Roasted nuts and seeds are a great addition to your ketogenic diet and will help you get to your weight loss goals without having to starve yourself. All you have to do is be careful not to eat too much and measure your doses as this particular type of diet is easy to overeat. Once you have that under control, you are well on your way to the body of your dreams. Happy dieting!
Oh my god, they are freaking delish. I had to bake for 20 mins instead and theyre still pretty crumbly but the best thing I’ve made on Keto. I was so sure they’d taste weird because of the almond flour but they taste seriously great. Wouldn’t be bad to have a coconut version and instead of raspberry, just use cocoa powder in either the cookie or the cream cheese.
Hi Dorothy, The ingredients don’t scale perfectly to a 6-inch pie, but can be pretty close. If you enter “10” in the box that lists the number of servings, it will convert the amounts for you. Some amounts turn out a little odd (like 1.88 eggs), so with those it should be ok to round up. The baking time will need to decrease with a smaller cheesecake, as well.
This content is strictly the opinion of Dr. Josh Axe and is for informational and educational purposes only. It is not intended to provide medical advice or to take the place of medical advice or treatment from a personal physician. All readers/viewers of this content are advised to consult their doctors or qualified health professionals regarding specific health questions. Neither Dr. Axe nor the publisher of this content takes responsibility for possible health consequences of any person or persons reading or following the information in this educational content. All viewers of this content, especially those taking prescription or over-the-counter medications, should consult their physicians before beginning any nutrition, supplement or lifestyle program.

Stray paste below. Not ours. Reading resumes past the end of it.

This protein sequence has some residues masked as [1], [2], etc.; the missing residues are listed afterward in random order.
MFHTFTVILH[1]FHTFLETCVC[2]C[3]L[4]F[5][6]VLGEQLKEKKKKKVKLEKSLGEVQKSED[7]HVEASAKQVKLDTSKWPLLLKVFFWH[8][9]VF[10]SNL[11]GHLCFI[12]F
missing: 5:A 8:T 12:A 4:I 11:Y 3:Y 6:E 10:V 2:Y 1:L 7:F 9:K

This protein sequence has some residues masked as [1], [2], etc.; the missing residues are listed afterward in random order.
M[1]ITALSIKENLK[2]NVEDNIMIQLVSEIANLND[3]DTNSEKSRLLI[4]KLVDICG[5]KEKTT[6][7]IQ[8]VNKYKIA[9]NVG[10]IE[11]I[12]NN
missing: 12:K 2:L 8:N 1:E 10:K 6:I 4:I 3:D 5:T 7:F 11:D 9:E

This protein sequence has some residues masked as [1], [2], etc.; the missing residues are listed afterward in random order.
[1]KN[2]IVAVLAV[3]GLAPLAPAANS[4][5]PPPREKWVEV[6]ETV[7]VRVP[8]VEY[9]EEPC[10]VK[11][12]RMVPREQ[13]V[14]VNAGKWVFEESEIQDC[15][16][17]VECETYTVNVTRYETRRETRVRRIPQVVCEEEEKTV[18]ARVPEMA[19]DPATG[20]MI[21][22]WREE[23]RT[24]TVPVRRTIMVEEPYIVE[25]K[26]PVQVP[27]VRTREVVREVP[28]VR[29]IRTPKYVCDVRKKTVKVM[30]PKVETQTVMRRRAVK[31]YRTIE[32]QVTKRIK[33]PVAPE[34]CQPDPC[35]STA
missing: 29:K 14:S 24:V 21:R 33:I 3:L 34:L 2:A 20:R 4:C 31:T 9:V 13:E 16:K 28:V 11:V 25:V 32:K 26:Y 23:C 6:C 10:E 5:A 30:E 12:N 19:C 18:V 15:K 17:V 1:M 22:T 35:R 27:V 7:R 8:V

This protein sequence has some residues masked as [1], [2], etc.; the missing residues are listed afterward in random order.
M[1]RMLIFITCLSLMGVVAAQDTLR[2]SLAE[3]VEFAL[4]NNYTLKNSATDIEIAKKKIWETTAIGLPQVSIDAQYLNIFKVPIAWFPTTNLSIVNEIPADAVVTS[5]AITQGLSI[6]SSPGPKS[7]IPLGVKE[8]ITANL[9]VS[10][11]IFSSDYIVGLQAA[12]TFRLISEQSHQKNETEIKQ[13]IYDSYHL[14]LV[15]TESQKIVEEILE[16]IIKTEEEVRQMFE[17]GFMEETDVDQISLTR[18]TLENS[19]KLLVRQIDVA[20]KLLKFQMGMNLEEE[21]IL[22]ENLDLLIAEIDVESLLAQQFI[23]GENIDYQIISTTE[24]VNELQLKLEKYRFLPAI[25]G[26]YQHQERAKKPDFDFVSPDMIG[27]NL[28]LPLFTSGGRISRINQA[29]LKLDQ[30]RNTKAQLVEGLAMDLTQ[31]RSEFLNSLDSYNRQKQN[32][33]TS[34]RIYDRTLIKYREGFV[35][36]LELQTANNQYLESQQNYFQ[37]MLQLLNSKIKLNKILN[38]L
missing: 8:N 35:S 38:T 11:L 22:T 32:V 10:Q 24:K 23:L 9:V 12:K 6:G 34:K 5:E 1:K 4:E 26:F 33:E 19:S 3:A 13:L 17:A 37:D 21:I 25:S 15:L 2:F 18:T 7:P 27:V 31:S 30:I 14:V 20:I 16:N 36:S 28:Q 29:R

Hi Kathy, Just confirming that even pure erythritol doesn’t work for you? Often times it’s other things in erythritol blends that cause issues, like oligosaccharides, for example. Unfortunately I haven’t tested this recipe without a powdered sweetener, so if you try something super concentrated like stevia, I’m not sure how it would work out. Please let me know how it goes if you try!
Typically you want to stay away from any brands that use filler ingredients like maltodextrin and dextrose, or high glycemic sweeteners like maltitol. Many low-carb products that claim low net carbs usually use these sugar alcohols. Many candies that are “sugar-free” also use these sweeteners. Avoid them where possible. These specific sweeteners respond in our body in a similar way sugar does.
Hi Maya! Will be trying this recipe for my husband’s birthday this weekend. I’m new to keto and my husband is supporting me with cutting out sugar as much as he can. I just have 1 question – in the nutrition facts, you mentioned net carbs 5g, fiber 1g and sugar 2g. What is the difference between net carbs and sugar? I thought the sugar count is a part of total carbs subtracting the fiber which would mean the sugar count is equal to the net carbs? Hope you can explain further! Thank you 🙂
Nuts have been a favorite of low carb dieters for a long time and now they’re popular among ketogenic dieters. Nuts are a quick and easy snack that you can purchase even at a gas station, they provide that nice crunchy texture that many people find missing from a low carb diet, and nut flours can be used to make a variety of baked goods that can be used as bread-substitutes.
All grains, even whole meal (wheat, rye, oats, corn, barley, millet, bulgur, sorghum, rice, amaranth, buckwheat, sprouted grains), quinoa and white potatoes. this includes all products made from grains (pasta, bread, pizza, cookies, crackers, etc.) sugar and sweets (table sugar, HFCS, agave syrup, ice creams, cakes, sweet puddings and sugary soft-drinks).
Lower-carb veggies, like cucumber, celery, asparagus, squash, and zucchini; cruciferous veggies, like cabbage, cauliflower, broccoli, and Brussels sprouts; nightshades, like eggplant, tomatoes, and peppers; root vegetables, like onion, garlic, and radishes, and sea veggies, like nori and kombu. The guidelines are simple: focus on dark, leafy greens, then the stuff that grows above the ground, then root vegetables.